Fourth grade teacher Lauren Zadernak was voted 2017-2018 teacher of the year for Robinson Elementary school by her peers this past spring.
When she found out that she had been granted the honor she didn’t know what to think, as she has only been teaching for four years.
“I was shocked that I was selected as teacher of the year,” said the 26-year-old. “I hadn’t been teaching for very long and felt there were other teachers more deserving than I. I am just grateful to work with others who value the work I put in with these kids. They are truly my family away from home.”
Zadernak became a teacher because teaching was always a natural thing for her to do. Whether that was playing “school” as a child or helping to teach swimming lessons as a lifeguard during the summers of her teenage years, she always found a way to teach.
“Throughout school in college I had a few different jobs, I hated all of them,” Zadernak said. “I found no value in trying to convince people to purchase items they didn’t need, then it occurred to me that I would be a great salesperson if the item I was selling was a necessity. As a teacher you become a salesperson, it is our job to show the children that the subjects they are learning are crucial to their survival as an adult.”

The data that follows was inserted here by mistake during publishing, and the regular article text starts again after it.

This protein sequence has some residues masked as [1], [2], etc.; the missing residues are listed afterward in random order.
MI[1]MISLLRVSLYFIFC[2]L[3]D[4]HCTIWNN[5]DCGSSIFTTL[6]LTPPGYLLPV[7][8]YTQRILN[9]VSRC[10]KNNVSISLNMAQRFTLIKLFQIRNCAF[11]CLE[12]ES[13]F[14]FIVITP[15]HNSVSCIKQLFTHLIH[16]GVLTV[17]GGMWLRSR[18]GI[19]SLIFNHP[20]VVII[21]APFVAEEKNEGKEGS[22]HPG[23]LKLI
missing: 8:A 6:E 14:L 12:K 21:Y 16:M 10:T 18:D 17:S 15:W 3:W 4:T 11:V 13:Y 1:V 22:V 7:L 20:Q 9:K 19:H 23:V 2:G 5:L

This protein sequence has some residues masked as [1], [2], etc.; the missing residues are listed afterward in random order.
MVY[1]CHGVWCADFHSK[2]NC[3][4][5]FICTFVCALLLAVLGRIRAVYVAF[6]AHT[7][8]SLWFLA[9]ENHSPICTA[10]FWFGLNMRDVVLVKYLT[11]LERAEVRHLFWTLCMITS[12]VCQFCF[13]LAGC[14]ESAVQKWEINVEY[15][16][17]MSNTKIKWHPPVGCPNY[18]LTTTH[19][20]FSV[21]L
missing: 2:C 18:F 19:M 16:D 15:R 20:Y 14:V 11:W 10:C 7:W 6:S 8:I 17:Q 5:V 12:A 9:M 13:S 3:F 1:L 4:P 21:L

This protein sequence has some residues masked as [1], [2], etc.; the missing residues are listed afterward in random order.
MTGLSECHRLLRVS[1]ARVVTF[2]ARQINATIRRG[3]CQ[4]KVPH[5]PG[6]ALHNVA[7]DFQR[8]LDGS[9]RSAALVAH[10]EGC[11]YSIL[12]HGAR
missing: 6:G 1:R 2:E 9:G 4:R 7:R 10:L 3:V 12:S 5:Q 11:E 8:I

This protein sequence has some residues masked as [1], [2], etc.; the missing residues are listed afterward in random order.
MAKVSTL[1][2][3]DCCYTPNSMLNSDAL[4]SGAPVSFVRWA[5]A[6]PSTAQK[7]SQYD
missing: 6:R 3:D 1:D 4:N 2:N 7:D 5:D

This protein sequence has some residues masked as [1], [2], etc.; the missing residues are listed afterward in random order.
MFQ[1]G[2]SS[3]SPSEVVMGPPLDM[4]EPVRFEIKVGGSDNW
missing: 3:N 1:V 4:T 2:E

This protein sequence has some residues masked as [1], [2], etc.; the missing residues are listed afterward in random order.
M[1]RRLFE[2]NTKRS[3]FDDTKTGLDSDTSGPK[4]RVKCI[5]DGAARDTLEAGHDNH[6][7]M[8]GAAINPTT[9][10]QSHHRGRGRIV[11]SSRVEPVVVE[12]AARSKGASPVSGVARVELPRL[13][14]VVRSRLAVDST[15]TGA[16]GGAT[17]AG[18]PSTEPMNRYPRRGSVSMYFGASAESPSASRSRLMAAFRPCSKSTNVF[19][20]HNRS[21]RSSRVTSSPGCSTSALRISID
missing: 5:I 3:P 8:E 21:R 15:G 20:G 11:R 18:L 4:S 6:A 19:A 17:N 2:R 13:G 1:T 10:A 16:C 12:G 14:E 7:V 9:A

Zadernak went to the University of North Georgia to earn a degree in Early Childhood Education and Special Education, even though when she first started college she wanted to study chemistry. Later on she realized that she did not have a passion for that subject and switched to high school history.
“I had an amazing professor who showed me her passion for teaching, I knew that I wanted to find that same motivation for my career,” Zadernak said. “I studied history for a year and then I began my education courses. I began student teaching at Lumpkin Elementary School and I fell in love with teaching children and now I can’t see myself doing anything else.”
When she isn’t teaching, Zadernak enjoys spending time with her friends and family.
One important person in her family is her father, also an educator, who inspires her every day to always do her best.
“He taught me the value of making personal time and not getting too caught up in work,” Zadernak said. “My life motto is ‘Work hard to play hard.’ If I do my best every day, I deserve to enjoy my down time. Since he was an educator and an administrator, I continue go to him for advice about teaching. He has helped guide me to the educator I am today.”
For anyone thinking about becoming a teacher, Zadernak advises them to go into the profession with an open heart and open mind.
“Teaching is a lifestyle and if you are not willing to put in the sweat and tears, do not become a teacher,” she said. “Teachers do so much more than meets the eye, we have to know our students on a deeper level to guide them to success.”